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Meet Metrocab, the New London Taxi

Automobile logo Automobile 2015-10-22 Nick Hall
Metrocab Front Three Quarter © Provided by Automobile Metrocab Front Three Quarter

As the epicenter of American taxi culture, New York City deserves a better cab. The aged Crown Vic is terrible yet still better than the swarms of cramped hybrids that have largely replaced it, while the Nissan NV200, the “taxi of tomorrow” expected to reign over the city’s taxi stands, has aroused opposition from all directions.

NYC needs something swanky yet efficient, such as London’s Metrocab, an all-new, range-extended EV from across the pond that’s being tested now. Designed by British firms Frazer-Nash Research and Ecotive Limited, the Metrocab is meant to look like a traditional London hackney carriage. It’s hulking and ugly, but it somehow manages to look cool. And you don’t need to paint the thing yellow to know it’s a taxi.

The Metrocab has an old-fashioned exterior but an up-to-date interior, complete with carbon fiber and digital gauges. © Provided by Automobile The Metrocab has an old-fashioned exterior but an up-to-date interior, complete with carbon fiber and digital gauges.

The Metrocab is more than 16 feet long yet has a tight turning circle of 25 feet. It seats six yet has space for luggage. The interior of the prototype we drove had been decked out in carbon fiber, but the finished version will come in sturdy plastics that wipe clean, which matters on a Friday night in Brooklyn. Air suspension gives the car a cushy ride, and its panoramic glass roof will be perfect for staring up at skyscrapers. The Metrocab isn’t quick, but its top speed of 80 mph is more than enough for city driving.

A 12.2-kW-hr lithium-ion battery pack sits low in the middle of the car, and two rear-mounted 50-kW electric motors drive the back wheels. Up front is a 1.0-liter, three-cylinder range extender that clicks on to help recharge the battery packs when they’re low on juice. The Metrocab’s cruising range in EV mode is 50 miles, but a charged battery pack and a full tank can get you about 350 miles all told.

Stick to urban commuting, and the Metrocab could theoretically operate with zero air emissions for its entire life. If you have to lean on the three-cylinder engine, you won’t feel too bad since the little three-cylinder emits an eco-friendly 80 g/mi of carbon dioxide, better than just about any other three-cylinder engine out there. (And certainly far cleaner and more efficient than the engines in the more than 13,000 yellow cabs now floating around NYC’s five boroughs.)

Three London landmarks: the London Eye, the Westminster Bridge, and the Metrocab. © Provided by Automobile Three London landmarks: the London Eye, the Westminster Bridge, and the Metrocab.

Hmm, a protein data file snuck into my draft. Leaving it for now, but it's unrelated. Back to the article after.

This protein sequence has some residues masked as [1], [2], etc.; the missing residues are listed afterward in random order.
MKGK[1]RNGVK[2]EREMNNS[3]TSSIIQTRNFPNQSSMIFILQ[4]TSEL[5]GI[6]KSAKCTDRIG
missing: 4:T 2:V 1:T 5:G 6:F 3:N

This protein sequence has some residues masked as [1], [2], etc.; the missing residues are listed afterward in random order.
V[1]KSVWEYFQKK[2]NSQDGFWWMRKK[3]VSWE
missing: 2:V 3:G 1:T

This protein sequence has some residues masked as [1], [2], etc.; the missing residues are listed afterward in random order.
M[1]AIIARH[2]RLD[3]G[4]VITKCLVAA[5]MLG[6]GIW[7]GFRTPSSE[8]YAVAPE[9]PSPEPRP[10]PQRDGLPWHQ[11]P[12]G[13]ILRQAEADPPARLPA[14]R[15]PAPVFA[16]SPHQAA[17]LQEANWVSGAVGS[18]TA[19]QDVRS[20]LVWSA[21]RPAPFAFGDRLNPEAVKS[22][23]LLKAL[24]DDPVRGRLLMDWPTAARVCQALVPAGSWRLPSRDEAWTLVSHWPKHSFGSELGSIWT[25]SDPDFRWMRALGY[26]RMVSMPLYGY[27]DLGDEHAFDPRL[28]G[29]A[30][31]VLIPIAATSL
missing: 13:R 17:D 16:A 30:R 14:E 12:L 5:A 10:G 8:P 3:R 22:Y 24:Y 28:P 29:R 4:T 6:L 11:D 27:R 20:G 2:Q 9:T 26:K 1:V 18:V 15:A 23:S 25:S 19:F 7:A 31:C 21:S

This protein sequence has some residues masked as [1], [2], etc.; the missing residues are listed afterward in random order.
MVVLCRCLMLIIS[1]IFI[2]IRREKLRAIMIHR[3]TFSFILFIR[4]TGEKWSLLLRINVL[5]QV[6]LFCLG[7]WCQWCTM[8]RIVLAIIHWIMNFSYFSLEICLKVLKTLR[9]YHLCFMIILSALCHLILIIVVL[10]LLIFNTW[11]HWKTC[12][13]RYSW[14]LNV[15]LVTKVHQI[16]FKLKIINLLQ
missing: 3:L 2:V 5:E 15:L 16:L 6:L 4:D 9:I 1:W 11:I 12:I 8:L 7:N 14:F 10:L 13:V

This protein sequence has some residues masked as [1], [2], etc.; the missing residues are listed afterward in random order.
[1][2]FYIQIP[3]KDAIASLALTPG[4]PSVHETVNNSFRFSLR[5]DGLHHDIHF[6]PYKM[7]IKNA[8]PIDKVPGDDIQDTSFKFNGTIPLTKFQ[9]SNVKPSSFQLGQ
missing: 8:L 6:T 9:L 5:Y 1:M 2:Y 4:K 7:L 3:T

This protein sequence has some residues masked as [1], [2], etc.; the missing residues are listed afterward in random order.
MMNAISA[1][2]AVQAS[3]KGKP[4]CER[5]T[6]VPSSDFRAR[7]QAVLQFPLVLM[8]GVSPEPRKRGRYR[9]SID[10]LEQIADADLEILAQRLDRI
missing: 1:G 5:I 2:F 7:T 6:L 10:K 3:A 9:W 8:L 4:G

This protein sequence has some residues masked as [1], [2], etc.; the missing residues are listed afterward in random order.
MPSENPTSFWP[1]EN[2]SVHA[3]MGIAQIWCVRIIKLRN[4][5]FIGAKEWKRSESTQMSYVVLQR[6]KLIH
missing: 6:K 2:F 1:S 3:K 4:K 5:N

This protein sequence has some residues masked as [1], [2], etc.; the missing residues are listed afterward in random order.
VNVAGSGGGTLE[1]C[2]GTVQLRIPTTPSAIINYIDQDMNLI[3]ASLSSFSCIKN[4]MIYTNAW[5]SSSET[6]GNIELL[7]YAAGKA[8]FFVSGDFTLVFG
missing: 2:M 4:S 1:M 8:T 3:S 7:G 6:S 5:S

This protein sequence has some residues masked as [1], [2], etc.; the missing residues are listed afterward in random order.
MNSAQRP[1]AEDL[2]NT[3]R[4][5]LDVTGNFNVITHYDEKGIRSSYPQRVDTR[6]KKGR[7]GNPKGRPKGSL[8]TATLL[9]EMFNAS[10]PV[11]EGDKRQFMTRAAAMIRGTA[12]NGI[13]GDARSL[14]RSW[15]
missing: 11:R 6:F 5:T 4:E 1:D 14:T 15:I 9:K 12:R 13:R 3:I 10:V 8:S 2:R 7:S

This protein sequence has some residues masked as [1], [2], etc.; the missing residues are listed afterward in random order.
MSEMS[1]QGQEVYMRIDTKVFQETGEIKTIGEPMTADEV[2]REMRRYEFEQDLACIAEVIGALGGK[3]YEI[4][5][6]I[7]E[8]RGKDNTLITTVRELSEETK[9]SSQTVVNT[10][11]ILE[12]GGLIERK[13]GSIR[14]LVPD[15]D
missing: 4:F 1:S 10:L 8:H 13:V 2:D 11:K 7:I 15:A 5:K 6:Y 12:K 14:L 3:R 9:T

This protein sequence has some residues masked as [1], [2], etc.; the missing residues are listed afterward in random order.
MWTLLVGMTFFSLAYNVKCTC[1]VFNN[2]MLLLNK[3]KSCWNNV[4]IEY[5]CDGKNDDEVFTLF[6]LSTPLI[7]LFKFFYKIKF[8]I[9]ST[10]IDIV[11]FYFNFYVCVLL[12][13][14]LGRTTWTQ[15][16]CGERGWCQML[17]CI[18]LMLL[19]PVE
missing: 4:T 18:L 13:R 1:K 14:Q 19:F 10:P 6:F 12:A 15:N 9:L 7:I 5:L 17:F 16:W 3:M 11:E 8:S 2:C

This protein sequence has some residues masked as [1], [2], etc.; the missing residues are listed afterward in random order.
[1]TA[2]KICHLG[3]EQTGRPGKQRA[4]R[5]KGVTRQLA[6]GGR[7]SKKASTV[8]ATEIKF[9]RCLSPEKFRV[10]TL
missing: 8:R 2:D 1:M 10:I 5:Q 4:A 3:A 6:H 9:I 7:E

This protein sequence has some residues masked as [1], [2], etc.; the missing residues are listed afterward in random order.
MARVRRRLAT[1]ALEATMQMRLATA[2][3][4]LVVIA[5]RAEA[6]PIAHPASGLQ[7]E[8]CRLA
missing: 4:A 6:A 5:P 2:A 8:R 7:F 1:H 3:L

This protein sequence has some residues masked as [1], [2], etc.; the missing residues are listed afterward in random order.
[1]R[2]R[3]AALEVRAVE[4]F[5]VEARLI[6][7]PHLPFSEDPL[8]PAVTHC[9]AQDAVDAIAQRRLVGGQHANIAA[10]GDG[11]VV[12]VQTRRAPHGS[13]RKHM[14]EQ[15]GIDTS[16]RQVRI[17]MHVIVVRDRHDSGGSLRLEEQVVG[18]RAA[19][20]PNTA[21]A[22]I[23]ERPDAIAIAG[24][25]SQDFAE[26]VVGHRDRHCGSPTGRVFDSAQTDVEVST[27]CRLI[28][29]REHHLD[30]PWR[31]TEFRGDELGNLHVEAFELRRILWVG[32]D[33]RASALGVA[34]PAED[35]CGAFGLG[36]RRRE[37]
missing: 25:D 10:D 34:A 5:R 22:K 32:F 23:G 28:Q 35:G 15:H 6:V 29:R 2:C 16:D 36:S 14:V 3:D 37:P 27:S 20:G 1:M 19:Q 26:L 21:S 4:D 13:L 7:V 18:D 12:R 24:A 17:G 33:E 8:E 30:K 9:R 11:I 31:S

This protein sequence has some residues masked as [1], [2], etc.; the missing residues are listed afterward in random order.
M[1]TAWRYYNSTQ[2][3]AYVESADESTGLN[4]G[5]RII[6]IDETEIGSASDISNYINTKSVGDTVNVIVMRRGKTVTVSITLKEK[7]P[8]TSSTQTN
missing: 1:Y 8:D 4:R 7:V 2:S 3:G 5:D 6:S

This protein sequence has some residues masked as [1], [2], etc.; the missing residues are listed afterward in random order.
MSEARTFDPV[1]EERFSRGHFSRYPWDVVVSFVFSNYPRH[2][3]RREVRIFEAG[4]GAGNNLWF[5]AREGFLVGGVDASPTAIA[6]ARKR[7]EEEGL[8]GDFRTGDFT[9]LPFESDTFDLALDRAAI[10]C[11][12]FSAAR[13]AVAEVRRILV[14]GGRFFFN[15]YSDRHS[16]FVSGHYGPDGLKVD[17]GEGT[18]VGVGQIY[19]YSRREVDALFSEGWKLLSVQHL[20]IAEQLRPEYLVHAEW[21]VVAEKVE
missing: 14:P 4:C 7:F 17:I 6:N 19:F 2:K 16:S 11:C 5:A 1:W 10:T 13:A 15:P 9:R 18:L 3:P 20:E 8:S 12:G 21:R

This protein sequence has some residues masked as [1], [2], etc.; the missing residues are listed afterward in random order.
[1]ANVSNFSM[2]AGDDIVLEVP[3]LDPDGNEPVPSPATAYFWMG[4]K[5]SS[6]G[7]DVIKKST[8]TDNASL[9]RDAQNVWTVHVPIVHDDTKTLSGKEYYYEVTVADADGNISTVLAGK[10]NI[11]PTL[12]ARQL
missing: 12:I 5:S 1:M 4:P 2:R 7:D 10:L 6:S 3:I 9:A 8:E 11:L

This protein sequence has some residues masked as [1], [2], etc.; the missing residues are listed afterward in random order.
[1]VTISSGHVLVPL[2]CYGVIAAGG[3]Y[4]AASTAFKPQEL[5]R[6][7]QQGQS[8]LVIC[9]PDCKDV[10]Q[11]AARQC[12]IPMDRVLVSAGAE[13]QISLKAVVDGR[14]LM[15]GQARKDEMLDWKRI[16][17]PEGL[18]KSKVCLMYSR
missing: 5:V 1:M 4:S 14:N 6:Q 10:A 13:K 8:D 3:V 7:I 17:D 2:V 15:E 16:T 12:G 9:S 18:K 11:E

The Metrocab is slated to go into volume production next year in Coventry, England, at a manufacturing outpost for Multimatic, a Canadian company that also happens to be building the 2017 Ford GT. The Brits engineered the Metrocab to be sold around the world, and Multimatic has the manufacturing flexibility to make that possible.

So let’s do what we did with Charlie Hunnam, Hugh Laurie, and Kate Winslet. Bring the best of Britain over here, and claim it as our own.

Will Metrocab make it to …

London

Yep, and Londoners will love it. Expect Metrocab to hit the streets in full production form by 2017.

New York

Probably, but not soon. Nissan has a 10-year, $1 billion contract with the Big Apple to use its NV minivan.

Mexico City

Doubtful. It’s a massive market, but cost issues will likely prevent Metrocab from making inroads.

Delhi

Forget it. Maruti Suzuki and Tata have a stranglehold on the market, and cab drivers there buy domestic.

Beijing

Maybe. Frazer-Nash has Chinese owners who could help skirt legislation required to get the cab in, but it wouldn’t be easy.

Tokyo

Makes sense. This busy metropolis with 37 million people has a strong affinity for British culture.

What the bloody hell is a hackney?

Hackney Coach © Provided by Automobile Hackney Coach

In the early 1600s, London began to use black horse-drawn carriages called hackney coaches. (The origin of “hackney” is murky. It entered English through the French word for an ambling mare, “haquenée,” which itself likely entered French from Hackney, a village near London noted for horses.) Horse-drawn hackney coaches grew in popularity until the 1900s, when electric- and gas-powered hackney cabs started popping up, typically painted black.

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